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Overland Park Regional performs region's first atrial fibrillation ablation treatment

Dr. DJ Lakkireddy, cardiac electrophysiology specialist, performed ablation catheterization to interrupt irregular electrical pathways in the heart.

March 11, 2024
Dr. Lakkireddy and nurses stand beside patient Kristine Benson's bed, each holding up their index fingers in recognition of this first-time procedure.

Overland Park, Kan. — Overland Park Regional Medical Center — part of HCA Midwest Health, Kansas City’s largest healthcare provider — announced the treatment of the first patient in Kansas and Missouri with the Medtronic PulseSelect™ Pulsed Field Ablation (PFA) System that uses PFA. The breakthrough technology uses pulsed electric fields to treat atrial fibrillation (AF) to treat patients with paroxysmal or persistent AF. DJ Lakkireddy, MD, cardiac electrophysiology specialist and Executive Medical Director of Kansas City Heart Rhythm Institute at Overland Park Regional Medical Center and several highly-trained cardiology nurses and caregivers led the procedure.

Recently approved by the U.S. Food and Drug Administration (FDA), the system effectively, efficiently, and safely treats paroxysmal and persistent atrial fibrillation. AF is a progressive condition that affects more than 59 million people worldwide.1-3 Without early intervention, AF can progress, becoming more sustained over time. Progression of AF is associated with a higher rate of cardiovascular admissions4, heart failure5, and mortality4,6, along with a reduced quality of life7.

The state-of-the-art system delivers pulsed electric fields through an ablation catheter explicitly designed to interrupt irregular electrical pathways in the heart that trigger AF. Current ablation technologies rely on thermal effects to target cardiac tissue and risk damage to additional collateral structures in the heart. The breakthrough ablation technology uses pulsed electric fields to isolate the pulmonary veins for the treatment of AF efficiently. Because the mechanism of cell death is non-thermal, the risk of collateral structure damage is potentially lower.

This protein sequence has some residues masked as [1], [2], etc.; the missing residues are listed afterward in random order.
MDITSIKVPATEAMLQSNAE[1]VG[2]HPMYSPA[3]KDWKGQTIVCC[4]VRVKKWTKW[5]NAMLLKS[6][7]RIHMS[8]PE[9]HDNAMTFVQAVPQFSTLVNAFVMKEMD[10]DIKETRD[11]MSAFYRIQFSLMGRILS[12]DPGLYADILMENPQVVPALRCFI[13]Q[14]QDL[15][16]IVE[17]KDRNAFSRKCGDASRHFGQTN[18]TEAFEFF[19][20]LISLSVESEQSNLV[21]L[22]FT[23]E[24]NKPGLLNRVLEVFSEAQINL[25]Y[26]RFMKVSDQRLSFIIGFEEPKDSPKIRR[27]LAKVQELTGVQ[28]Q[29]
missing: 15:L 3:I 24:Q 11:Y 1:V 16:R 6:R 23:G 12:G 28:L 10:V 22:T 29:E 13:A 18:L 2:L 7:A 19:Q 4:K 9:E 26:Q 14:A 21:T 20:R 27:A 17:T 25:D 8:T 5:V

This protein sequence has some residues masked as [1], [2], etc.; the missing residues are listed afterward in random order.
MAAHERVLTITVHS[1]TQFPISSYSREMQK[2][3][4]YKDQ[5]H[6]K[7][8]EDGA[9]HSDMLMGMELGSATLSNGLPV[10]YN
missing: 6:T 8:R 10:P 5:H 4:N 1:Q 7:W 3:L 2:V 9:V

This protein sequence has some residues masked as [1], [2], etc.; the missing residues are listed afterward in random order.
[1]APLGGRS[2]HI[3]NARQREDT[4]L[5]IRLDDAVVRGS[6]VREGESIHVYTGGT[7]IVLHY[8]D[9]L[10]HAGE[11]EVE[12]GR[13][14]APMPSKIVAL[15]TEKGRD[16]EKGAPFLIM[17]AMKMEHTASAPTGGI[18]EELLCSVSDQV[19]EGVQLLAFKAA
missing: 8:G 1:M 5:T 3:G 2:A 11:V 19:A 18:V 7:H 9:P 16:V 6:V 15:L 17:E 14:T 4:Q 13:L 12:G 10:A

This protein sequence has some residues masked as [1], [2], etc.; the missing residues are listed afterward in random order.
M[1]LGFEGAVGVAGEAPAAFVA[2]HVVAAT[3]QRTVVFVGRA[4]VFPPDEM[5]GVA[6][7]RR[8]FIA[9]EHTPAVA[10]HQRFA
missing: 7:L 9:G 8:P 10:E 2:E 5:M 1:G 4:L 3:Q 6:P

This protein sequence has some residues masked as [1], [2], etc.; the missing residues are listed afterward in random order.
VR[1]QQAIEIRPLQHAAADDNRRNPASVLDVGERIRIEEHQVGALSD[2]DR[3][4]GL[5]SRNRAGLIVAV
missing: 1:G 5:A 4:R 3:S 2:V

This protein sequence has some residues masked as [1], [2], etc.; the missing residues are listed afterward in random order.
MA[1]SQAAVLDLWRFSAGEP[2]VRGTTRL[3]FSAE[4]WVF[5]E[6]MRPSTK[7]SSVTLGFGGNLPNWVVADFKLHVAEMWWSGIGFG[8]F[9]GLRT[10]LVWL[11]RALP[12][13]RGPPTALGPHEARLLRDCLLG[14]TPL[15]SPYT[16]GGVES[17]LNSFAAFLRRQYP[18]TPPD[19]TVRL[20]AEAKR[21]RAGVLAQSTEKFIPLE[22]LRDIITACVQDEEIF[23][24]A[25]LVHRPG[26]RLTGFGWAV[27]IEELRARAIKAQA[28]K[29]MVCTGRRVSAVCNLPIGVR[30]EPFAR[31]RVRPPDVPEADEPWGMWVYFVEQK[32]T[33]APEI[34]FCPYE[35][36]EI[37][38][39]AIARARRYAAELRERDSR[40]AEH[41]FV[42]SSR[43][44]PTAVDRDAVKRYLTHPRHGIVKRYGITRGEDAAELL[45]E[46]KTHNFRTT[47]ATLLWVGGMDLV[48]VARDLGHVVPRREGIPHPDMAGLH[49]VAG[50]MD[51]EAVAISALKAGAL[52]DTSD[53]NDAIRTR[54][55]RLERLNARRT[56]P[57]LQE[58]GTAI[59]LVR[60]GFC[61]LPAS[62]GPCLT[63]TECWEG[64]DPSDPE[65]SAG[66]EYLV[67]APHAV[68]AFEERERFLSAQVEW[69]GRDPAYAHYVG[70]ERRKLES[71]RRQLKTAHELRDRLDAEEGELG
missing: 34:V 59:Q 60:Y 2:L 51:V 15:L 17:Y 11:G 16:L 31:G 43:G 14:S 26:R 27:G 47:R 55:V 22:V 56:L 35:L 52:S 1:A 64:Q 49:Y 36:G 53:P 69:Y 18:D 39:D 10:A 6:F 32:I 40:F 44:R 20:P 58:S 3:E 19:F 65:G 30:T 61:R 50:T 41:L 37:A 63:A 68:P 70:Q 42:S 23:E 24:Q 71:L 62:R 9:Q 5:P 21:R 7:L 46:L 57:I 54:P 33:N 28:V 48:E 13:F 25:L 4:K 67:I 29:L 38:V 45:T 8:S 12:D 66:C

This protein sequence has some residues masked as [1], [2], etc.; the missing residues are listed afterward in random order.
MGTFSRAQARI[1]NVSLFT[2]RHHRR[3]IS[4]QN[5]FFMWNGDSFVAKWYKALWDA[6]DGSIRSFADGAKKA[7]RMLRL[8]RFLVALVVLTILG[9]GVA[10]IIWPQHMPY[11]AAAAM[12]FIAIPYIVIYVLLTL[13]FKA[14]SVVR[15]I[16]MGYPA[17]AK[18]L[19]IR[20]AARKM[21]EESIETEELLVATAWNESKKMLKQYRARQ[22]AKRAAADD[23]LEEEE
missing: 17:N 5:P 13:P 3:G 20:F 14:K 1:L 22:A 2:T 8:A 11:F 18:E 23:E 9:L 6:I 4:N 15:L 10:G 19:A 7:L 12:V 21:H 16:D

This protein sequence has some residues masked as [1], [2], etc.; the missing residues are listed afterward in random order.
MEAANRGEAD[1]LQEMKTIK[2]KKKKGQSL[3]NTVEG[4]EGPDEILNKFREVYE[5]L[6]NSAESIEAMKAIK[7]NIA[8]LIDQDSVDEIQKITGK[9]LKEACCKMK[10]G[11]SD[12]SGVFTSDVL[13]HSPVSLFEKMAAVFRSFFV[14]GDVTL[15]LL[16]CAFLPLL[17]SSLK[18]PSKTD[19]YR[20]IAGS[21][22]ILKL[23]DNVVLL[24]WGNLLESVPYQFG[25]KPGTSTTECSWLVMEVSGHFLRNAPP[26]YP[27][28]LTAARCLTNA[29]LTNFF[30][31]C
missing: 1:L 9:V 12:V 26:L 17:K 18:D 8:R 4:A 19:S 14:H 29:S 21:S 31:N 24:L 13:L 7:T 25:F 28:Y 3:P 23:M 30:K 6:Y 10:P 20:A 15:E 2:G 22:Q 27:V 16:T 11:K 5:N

Patient story: Kristine Benson, 59, McPherson, Kan.

Three years ago, Benson was working with a personal trainer. During warm-ups, her trainer noticed that her heart rate would become irregular. Benson said it was “no big deal,” but her trainer urged her to seek medical advice before they resumed training. She was diagnosed with AF, underwent an ablation, and was told she would eventually need another ablation. Now, two years later and still being affected by the symptoms, Benson met with internationally-known Dr. Lakkireddy, who agreed it was time for the second, and hopefully final, ablation to improve and preserve her quality of life.

“This procedure gave peace of mind about my heart health and allows me to regain normalcy in my everyday activities,” Benson said.

“AF is a growing cardiac concern worldwide, and we are treating more young patients looking for answers and treatment,” Dr. Lakkireddy said. “The specifically designed ablation catheter, which is now FDA-approved, can provide patients with a treatment option for AF that doesn’t cause unwanted injury to surrounding tissues like traditional ablation technologies — helping physicians put patient safety, combined with high quality, compassionate care first. We are honored to have treated the first patient throughout the region with this new technology, and look forward to providing hope for other patients, while advancing the future of AF treatment with innovative solutions to those suffering from AF.”

“This breakthrough procedure performed today at Overland Park Regional Medical Center is yet another advancement in the heart care our team provides the region,” said CEO Matt Sogard. “The world-class cardiac services and advanced technology we provide allows patients to receive high-quality cardiac care in their backyard and remain close to family and friends.”

1de Vos CB, Pisters R, Nieuwlaat R, et al. Progression from paroxysmal to persistent atrial fibrillation clinical correlates and prognosis. J Am Coll Cardiol 2010;55:725-31.

2Proietti R, Hadjis A, AlTurki A et al. A Systematic Review on the Progression of Paroxysmal to Persistent Atrial Fibrillation: Shedding New Light on the Effects of Catheter Ablation. JACC Clin Electrophysiol 2015;1:105-115.

3Roth GA, Mensah GA, Johnson CO et al. Global Burden of Cardiovascular Diseases and Risk Factors, 1990-2019: Update From the GBD 2019 Study. J Am Coll Cardiol 2020;76:2982-3021.

4Miyasaka Y, Barnes ME, Bailey KR, et al. Mortality trends in patients diagnosed with first atrial fibrillation: a 21-year community-based study. J Am Coll Cardiol 2007;49:986-92.

5Almeida ED, Guimaraes RB, Stephan LS, et al. Clinical Differences between Subtypes of Atrial Fibrillation and Flutter: Cross-Sectional Registry of 407 Patients. Arq Bras Cardiol 2015;105:3-10.

6Lubitz SA, Moser C, Sullivan L, et al. Atrial fibrillation patterns and risks of subsequent stroke, heart failure, or death in the community. J Am Heart Assoc 2013;2:e000126.

7Dudink E, Erkuner O, Berg J, et al. The influence of progression of atrial fibrillation on quality of life: a report from the Euro Heart Survey. Europace 2018;20:929-34.

Marketing Contact for Press Releases

Chris Hamele

March 11, 2024
Overland Park Regional Medical Center

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